Ocean Sci. Discuss., 7, 1017-1057, 2010
www.ocean-sci-discuss.net/7/1017/2010/
doi:10.5194/osd-7-1017-2010
© Author(s) 2010. This work is distributed
under the Creative Commons Attribution 3.0 License.
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This discussion paper has been under review for the journal Ocean Science (OS). Please refer to the corresponding final paper in OS.
Suspended particles in the Canada Basin from optical and bottle data, 2003–2008
J. M. Jackson1, S. E. Allen1, E. C. Carmack2, and F. A. McLaughlin2
1Department of Earth and Ocean Sciences, University of British Columbia, 6339 Stores Rd, Vancouver, BC V6T 1Z4, Canada
2Fisheries and Oceans Canada, Institute of Ocean Sciences, P.O. Box 6000, Sidney, British Columbia, V8L 4B2, Canada

Abstract. It is expected that coastal erosion, upwelling and increased river runoff from Arctic warming will increase the concentration of suspended particles in the Arctic Ocean. Here we analyze in situ transmissometer and fluorometer data from the summers of 2003 through 2008 and bottle-derived particulate organic carbon (POC) and total suspended solids (TSS) measurements sampled in the summers of 2006 and 2007 from the Canada Basin and surrounding shelves. By coupling these data sets, we explored the correlation of POC with beam attenuation coefficients to assess the viability of estimating POC concentrations from archived transmissometer data. We divided our study area into five regions to account for the significant spatial variability and found that POC (but not TSS) and attenuation were well-correlated over the Northwind Ridge, in the Canada Basin interior, and along the eastern shelf of the Canada Basin. We then estimated POC from attenuation for these regions and found that the average POC ranged from 16 to 37 μg C kg−1 within the upper 50 m and from 14 to 23 μg C kg−1 from 50–100 m. The strength of the chlorophyll maximum appeared to dominate the average POC values. In general, the eastern shelf was the least productive region in our study area. Neither TSS nor POC were well-correlated along the entire Beaufort shelf. Our interannual comparison from the summers of 2003 through 2008 found no evidence of increased particle concentrations over the Northwind Ridge, in the Canada Basin interior, or along the eastern shelf, however, this work provides a baseline of suspended POC concentrations.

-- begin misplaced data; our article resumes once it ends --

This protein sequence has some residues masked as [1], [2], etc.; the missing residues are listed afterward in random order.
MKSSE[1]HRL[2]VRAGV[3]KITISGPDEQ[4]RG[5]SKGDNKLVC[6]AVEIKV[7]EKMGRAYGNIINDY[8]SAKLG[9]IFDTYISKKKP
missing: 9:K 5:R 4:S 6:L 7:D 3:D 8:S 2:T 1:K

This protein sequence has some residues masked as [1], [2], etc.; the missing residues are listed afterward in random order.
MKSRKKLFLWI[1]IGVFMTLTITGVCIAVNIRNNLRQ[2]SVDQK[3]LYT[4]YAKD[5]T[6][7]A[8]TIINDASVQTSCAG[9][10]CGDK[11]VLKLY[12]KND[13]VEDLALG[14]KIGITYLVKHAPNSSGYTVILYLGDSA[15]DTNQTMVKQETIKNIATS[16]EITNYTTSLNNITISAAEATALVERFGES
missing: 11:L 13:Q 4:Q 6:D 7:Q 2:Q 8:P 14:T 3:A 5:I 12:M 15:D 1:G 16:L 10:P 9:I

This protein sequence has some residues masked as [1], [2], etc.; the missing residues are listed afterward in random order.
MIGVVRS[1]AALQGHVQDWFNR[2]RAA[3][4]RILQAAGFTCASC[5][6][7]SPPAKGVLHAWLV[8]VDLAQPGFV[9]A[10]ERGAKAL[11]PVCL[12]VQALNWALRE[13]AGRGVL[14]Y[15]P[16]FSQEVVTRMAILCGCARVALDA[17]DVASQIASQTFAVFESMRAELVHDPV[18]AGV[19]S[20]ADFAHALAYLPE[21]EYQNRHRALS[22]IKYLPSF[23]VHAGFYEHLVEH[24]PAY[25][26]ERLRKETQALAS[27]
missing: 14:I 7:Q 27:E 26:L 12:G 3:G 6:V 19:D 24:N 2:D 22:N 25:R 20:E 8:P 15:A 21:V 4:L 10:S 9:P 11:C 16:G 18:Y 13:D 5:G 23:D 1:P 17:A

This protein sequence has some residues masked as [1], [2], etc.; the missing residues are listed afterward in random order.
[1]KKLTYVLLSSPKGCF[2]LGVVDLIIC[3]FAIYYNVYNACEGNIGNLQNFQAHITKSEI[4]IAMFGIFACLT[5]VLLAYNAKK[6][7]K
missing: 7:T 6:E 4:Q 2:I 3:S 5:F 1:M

Citation: Jackson, J. M., Allen, S. E., Carmack, E. C., and McLaughlin, F. A.: Suspended particles in the Canada Basin from optical and bottle data, 2003–2008, Ocean Sci. Discuss., 7, 1017-1057, doi:10.5194/osd-7-1017-2010, 2010.
 
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